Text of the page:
By Itai Muzondo
MASVINGO, October 27, 2015 – Despite being one of the fastest growing academic institutions in Zimbabwe, Great Zimbabwe University (GZU) is still to construct its own campus to be situated near the historic Great Zimbabwe monuments. The major challenge, according to the institution’s council chairperson Simplicius Chihambakwe is lack of financial resources.
Addressing hundreds of people gathered at the university’s ninth graduation ceremony last Friday where the Chancellor of all State Universities, President Robert Mugabe capped 1883 students, Chihambakwe, a prominent lawyer who chaired the Gukurahundi commission of inquiry into disturbances in Matabeleland and Midlands provinces disclosed that GZU needs $300 million to construct its own main campus.
“Much as we have been successful and excelling in a lot of work, we are still facing challenges of fundraising for the construction of our campus which requires lots of money to be completed,” said Chihambakwe.
“We have however used locally available funds to acquire properties in town to serve as teaching and learning centers with the latest purchasing being the building next to our school of gender and is already fully functional,” Chihambakwe said.
“The town (Masvingo) might have to change its name to GZU,” jokingly added Chihambakwe in reference to how the university has acquired a better half of the buildings in the oldest city once called Fort Victoria founded when Cecil John Rhodes’s Pioneer Column made a stop there on its way to then Fort Salisbury, now Harare during colonisation.
The University’s Vice – Chancellor Professor Rungano Zvobgo highlighted moves meant to eliminate the current challenge stating that the University has invested heavily in resource mobilization projects that should help the institution fundraise for its mega project.
“We have not been relaxed and waiting for the situation to either worsen or change itself. This year has therefore been targeted towards resource mobilization which has seen the University purchase a brick molding machine which produces 7 000 bricks per day ultimately totaling 140 000 bricks per month. These bricks are benefiting the community, members of staff and at the same time being spared for the university’s infrastructural development programmes.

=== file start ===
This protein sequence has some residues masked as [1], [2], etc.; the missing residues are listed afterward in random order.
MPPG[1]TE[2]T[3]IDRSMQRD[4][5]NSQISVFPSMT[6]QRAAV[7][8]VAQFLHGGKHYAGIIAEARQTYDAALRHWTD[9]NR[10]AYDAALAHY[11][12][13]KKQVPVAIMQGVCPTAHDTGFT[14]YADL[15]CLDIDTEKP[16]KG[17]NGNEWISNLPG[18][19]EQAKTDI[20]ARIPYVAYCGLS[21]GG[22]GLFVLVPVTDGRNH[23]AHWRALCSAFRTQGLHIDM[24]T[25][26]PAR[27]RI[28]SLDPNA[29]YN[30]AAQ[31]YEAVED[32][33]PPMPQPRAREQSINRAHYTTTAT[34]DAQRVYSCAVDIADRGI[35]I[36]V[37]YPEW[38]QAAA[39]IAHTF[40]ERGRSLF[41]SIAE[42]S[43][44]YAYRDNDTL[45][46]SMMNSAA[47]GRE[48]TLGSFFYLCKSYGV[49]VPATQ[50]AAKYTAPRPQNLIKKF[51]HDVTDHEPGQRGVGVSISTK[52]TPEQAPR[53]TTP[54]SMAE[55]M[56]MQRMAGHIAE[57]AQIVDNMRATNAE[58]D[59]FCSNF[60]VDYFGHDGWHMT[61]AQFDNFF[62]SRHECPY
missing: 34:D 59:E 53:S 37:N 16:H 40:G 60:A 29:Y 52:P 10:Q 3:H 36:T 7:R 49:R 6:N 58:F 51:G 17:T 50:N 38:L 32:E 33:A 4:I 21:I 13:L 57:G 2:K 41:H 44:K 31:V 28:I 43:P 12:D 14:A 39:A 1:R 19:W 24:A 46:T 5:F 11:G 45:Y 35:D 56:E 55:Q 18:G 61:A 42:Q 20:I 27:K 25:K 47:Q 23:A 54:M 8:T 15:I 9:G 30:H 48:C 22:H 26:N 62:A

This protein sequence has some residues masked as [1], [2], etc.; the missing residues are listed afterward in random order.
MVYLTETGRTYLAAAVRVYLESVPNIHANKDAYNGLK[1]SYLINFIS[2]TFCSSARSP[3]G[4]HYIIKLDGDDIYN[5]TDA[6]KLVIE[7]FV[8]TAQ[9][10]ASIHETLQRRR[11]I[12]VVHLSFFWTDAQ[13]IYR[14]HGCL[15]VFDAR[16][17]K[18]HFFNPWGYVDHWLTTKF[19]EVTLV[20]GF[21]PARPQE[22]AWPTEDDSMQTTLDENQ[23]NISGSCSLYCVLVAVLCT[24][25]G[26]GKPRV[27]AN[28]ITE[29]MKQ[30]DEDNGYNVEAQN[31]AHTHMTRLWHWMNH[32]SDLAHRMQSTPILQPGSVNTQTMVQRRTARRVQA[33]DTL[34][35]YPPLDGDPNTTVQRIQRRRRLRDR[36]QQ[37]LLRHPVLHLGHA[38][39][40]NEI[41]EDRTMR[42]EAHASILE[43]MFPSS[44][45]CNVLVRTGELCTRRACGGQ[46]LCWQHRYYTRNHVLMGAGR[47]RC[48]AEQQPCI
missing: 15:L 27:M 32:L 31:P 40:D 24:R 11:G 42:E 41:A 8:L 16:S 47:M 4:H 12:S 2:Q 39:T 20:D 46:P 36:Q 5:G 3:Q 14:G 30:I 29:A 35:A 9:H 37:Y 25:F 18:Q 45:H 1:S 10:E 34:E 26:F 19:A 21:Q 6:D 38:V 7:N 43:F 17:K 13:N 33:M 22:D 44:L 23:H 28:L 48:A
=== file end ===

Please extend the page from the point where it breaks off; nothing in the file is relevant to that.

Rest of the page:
“We have also signed a contract with a local bank to construct hostels for our students presently learning from our Mucheke Campus,” Zvobgo said.
Parents interviewed by Radio VOP at the graduation ceremony however said GZU should quickly look into constructing its own campus to reduce expenses incurred whilst trying to accommodate the increasing number of students.
“The university should swiftly act towards the construction of their home. This will reduce expenses incurred in trying to accommodate the ever increasing number of students at this institution. As parents with children graduating today, we were financially strained because of this challenge.
“I recall that at times my child had to move from Mucheke to town and later on to the industrial sites which forced me to folk out extra money for his transport. If the university had its own campus, I do not believe this would have been the situation,” said a concerned parent, Evans Maregere.
“The University is doing well and I believe it has some of the highest standards in Zimbabwe at the moment. The institution should however thrive to build its own campus than depend on small buy-offs and rented properties. That really tarnishes the image of all the good work they are doing in the community,” added another parent, Florence Kwangwa.
“We want a campus. Going to Masvingo Teachers College where the substantive main campus is operating from is boring because offices often shift. We end up confused and getting tired. Giving directions to first year students leaves them totally confused because of distances covered.” added another student, Ephraim Mthombeni.
Lecturers disclosed that the challenge has seen them encounter a lot of problems ranging from health to social activities in their day to day lives.
“We are operating from our own homes since we do not have offices. Students now do not know how to interact with us since coming to our homes is problemmatic. The only office available to us would be our vehicles,” said one lecturer, Davison Mugodzwa.
Students have since resorted to a group approach when they need attention from lectureres since they cannot attend to them individually.
GZU has current enrolment of 13 400 students